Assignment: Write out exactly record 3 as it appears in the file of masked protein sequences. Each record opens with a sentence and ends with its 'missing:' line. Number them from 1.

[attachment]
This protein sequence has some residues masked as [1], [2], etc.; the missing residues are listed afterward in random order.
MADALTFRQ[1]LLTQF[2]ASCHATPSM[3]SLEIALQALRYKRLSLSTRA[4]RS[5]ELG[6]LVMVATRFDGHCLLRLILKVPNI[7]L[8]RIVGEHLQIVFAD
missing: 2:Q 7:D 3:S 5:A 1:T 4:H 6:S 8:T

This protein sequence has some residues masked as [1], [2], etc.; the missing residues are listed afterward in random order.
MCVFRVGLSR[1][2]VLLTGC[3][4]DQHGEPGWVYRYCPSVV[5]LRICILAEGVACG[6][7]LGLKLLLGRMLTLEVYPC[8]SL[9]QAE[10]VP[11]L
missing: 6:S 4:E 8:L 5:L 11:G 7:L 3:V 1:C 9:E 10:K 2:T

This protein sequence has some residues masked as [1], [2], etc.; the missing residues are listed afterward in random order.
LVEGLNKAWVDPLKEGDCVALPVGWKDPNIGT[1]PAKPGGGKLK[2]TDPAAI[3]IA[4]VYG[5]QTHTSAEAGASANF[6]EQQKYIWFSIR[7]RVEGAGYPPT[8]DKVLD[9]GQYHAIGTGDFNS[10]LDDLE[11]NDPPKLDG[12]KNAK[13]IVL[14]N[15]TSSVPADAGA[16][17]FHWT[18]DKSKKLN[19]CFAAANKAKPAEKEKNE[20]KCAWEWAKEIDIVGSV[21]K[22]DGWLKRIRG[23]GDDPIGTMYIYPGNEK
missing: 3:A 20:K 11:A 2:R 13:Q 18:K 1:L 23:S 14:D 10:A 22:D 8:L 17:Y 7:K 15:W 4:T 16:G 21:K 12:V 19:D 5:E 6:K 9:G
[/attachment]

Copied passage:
This protein sequence has some residues masked as [1], [2], etc.; the missing residues are listed afterward in random order.
LVEGLNKAWVDPLKEGDCVALPVGWKDPNIGT[1]PAKPGGGKLK[2]TDPAAI[3]IA[4]VYG[5]QTHTSAEAGASANF[6]EQQKYIWFSIR[7]RVEGAGYPPT[8]DKVLD[9]GQYHAIGTGDFNS[10]LDDLE[11]NDPPKLDG[12]KNAK[13]IVL[14]N[15]TSSVPADAGA[16][17]FHWT[18]DKSKKLN[19]CFAAANKAKPAEKEKNE[20]KCAWEWAKEIDIVGSV[21]K[22]DGWLKRIRG[23]GDDPIGTMYIYPGNEK
missing: 3:A 20:K 11:A 2:R 13:Q 18:K 1:L 23:S 14:D 10:A 22:D 8:L 17:Y 7:K 15:W 4:T 16:G 21:K 12:V 19:D 5:E 6:K 9:G